WASHINGTON — Satellite-imagery startup Skybox Imaging of Mountain View, Calif., has signed a multiyear agreement with Japan Space Imaging of Tokyo to bring high-resolution imagery to the Japanese market, the U.S. company said in a May 14 announcement.

The move marked the first publicly disclosed agreement between Skybox, which is planning a constellation of microsatellites providing imagery and full-motion video, and a non-U.S. partner. Industry officials have been closely watching Skybox with the belief that if the company is successful it may be a bellwether for other microsatellite companies.

The agreement is part of a long-term Skybox plan to build a global network of partners. The company is selling what it calls “SkyNodes,” remote ground stations around the world that allow its partners to directly task Skybox satellites, said Jessica Ballard, a company spokeswoman. The SkyNode software suite allows users to schedule image collection of a given swath or territory and to downlink imagery.

As part of the partnership, Japan Space Imaging will be the exclusive partner for distributing Skybox’s imagery and video in Japan, Ballard said. Japan Space Imaging also has tasking rights to the Skybox satellites when the craft are within view of its ground station.

“Skybox’s high-frequency, high-resolution imagery and the world’s first full motion commercial video from space will provide our customers the unique ability to have an on-demand view of their world,” Yoichi Kamiyama, Japan Space Imaging’s chief executive, said in a statement.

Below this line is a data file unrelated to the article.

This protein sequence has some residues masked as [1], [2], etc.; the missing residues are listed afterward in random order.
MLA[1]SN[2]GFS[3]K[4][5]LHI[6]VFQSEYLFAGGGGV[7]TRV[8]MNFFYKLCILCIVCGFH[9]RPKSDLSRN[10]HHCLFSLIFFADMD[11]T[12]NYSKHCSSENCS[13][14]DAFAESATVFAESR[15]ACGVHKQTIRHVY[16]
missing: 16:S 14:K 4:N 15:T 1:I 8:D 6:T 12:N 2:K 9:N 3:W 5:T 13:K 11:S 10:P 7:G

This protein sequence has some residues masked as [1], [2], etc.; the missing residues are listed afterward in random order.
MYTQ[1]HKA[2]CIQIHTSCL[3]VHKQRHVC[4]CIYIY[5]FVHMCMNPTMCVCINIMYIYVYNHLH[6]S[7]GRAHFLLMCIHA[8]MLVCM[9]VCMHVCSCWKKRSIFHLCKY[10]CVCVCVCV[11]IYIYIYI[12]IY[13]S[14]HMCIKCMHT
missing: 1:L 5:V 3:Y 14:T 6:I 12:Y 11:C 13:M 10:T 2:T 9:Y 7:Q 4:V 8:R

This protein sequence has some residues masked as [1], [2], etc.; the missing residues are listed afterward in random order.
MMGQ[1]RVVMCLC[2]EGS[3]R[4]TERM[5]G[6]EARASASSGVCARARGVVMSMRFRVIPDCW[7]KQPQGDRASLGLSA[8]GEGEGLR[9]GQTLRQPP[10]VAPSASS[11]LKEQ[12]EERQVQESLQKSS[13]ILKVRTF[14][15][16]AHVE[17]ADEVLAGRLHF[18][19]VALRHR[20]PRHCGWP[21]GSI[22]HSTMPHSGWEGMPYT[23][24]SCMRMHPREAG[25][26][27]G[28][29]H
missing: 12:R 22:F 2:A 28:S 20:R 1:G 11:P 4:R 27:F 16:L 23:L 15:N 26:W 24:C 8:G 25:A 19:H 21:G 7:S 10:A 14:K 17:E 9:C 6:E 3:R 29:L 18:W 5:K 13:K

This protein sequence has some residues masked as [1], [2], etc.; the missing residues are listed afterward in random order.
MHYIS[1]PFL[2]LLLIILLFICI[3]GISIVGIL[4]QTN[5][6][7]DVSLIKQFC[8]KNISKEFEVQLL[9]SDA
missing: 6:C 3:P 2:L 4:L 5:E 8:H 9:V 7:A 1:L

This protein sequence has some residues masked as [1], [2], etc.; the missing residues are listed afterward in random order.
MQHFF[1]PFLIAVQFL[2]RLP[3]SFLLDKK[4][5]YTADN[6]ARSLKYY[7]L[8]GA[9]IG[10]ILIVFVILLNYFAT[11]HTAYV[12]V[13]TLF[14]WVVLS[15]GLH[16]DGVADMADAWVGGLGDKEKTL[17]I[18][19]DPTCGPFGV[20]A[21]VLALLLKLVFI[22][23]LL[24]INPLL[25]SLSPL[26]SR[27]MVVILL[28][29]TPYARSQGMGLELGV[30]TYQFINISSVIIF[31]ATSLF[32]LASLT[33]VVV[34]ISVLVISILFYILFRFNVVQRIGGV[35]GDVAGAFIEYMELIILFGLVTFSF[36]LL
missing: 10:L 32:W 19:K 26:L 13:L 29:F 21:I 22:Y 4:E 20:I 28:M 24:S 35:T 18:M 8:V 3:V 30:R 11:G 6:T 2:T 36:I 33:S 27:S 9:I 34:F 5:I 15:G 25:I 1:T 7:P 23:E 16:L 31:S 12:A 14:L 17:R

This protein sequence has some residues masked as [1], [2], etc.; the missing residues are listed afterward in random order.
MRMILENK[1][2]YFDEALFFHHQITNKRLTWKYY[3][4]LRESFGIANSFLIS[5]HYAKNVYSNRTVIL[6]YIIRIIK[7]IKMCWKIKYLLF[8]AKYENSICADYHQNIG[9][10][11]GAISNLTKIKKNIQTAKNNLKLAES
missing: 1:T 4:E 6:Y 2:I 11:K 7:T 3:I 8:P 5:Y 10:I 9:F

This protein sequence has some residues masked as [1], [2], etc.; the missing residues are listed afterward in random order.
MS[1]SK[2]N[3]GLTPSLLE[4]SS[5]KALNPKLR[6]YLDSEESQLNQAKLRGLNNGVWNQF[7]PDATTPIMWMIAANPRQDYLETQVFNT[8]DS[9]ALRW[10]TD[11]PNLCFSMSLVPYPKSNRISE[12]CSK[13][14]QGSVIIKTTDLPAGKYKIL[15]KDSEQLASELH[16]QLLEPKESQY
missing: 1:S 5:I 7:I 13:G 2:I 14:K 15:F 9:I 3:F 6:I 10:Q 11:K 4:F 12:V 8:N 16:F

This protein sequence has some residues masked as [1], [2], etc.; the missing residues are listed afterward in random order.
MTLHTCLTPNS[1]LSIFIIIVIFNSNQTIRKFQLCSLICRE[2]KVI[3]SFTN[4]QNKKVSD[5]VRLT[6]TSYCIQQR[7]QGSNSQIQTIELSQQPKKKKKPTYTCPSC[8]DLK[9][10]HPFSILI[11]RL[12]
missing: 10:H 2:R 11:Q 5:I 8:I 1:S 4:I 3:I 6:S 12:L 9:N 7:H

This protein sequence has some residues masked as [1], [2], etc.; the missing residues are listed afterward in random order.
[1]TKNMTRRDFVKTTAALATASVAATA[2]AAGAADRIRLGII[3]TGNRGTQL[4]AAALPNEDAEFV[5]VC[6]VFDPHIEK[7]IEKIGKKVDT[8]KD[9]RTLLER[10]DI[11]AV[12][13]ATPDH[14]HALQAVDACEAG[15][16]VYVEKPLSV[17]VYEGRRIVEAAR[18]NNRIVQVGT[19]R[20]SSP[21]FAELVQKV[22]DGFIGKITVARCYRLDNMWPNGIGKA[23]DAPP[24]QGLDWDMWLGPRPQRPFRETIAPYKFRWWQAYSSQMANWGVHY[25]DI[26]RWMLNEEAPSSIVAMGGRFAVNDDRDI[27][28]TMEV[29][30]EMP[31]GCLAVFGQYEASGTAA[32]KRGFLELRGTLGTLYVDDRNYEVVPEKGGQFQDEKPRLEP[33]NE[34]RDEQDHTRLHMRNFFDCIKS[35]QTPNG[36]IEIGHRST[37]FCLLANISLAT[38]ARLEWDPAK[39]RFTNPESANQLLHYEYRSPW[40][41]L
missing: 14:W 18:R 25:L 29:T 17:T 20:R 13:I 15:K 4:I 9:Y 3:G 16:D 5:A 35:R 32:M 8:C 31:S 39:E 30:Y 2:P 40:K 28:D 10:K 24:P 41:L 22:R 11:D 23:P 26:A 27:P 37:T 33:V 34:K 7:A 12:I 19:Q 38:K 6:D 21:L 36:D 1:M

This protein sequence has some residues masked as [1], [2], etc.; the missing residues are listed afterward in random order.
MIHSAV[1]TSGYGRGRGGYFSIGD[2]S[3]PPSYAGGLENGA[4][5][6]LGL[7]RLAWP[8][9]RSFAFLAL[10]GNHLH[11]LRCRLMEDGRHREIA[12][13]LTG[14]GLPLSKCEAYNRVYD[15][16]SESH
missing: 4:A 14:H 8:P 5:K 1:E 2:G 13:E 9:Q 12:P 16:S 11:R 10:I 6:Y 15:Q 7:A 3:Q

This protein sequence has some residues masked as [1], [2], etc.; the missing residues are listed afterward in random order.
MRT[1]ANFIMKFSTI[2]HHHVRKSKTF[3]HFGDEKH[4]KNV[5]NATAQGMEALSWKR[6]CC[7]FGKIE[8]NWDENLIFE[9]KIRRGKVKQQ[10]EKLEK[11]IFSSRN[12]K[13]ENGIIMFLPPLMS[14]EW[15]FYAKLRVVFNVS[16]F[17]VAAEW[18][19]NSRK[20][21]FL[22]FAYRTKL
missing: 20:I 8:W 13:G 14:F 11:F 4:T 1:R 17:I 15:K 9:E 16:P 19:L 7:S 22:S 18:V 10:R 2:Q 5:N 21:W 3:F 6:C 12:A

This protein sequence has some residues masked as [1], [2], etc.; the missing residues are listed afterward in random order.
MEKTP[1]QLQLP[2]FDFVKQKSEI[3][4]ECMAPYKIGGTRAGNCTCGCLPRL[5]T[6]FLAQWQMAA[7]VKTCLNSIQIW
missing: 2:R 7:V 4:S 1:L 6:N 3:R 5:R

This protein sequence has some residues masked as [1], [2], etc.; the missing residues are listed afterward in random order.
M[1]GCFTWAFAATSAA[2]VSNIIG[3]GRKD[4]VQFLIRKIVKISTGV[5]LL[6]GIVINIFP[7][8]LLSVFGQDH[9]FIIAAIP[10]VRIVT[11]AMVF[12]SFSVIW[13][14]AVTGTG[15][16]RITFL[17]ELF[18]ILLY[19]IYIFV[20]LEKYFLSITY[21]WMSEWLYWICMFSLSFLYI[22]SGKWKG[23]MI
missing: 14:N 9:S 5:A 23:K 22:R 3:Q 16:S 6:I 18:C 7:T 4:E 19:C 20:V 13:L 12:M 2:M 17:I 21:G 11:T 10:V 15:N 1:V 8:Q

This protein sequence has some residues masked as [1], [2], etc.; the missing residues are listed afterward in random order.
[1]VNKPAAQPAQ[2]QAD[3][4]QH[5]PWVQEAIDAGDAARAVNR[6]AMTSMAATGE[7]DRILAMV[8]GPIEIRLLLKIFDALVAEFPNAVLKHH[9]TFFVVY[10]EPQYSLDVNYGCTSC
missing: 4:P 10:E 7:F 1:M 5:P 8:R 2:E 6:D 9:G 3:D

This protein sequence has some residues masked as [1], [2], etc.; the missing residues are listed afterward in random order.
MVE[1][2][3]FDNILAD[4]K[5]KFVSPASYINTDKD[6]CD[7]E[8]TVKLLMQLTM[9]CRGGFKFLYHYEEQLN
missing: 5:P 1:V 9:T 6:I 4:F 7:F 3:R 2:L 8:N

Japan Space Imaging, a subsidiary of Mitsubishi Corp., expects to use the images for land monitoring, environmental monitoring, and disaster response, according to the release.   

“Skybox’s goal is to provide unprecedented insight into daily global activity and partnering with [Japan Space Imaging] is going to help us do just that,” Skybox Chief Executive Tom Ingersoll said in a statement.

The agreement is subject to approval by U.S. regulators.

Skybox is building two small satellites to provide imagery from low Earth orbit and plans a constellation of around 12 satellites. The initial satellites, SkySat-1 and SkySat-2, are expected to launch this year as secondary passengers aboard Russian-Ukrainian Dnepr rockets, with operations beginning shortly thereafter. 

In March, Ingersoll announced the company had raised $90 million from equity investors.

How many satellites ultimately will be built for Skybox — and whether they will stay in-house or be built by an outside contractor — will depend on the market’s reaction to the early spacecraft and Skybox’s business plan, Ingersoll said.

Mike Gruss is a senior staff writer for SpaceNews. He joined the publication in January 2013 to cover military space. Previously, he worked as a reporter and columnist for The Virginian-Pilot in Norfolk, Va. and The Journal Gazette in Fort Wayne, Ind. He...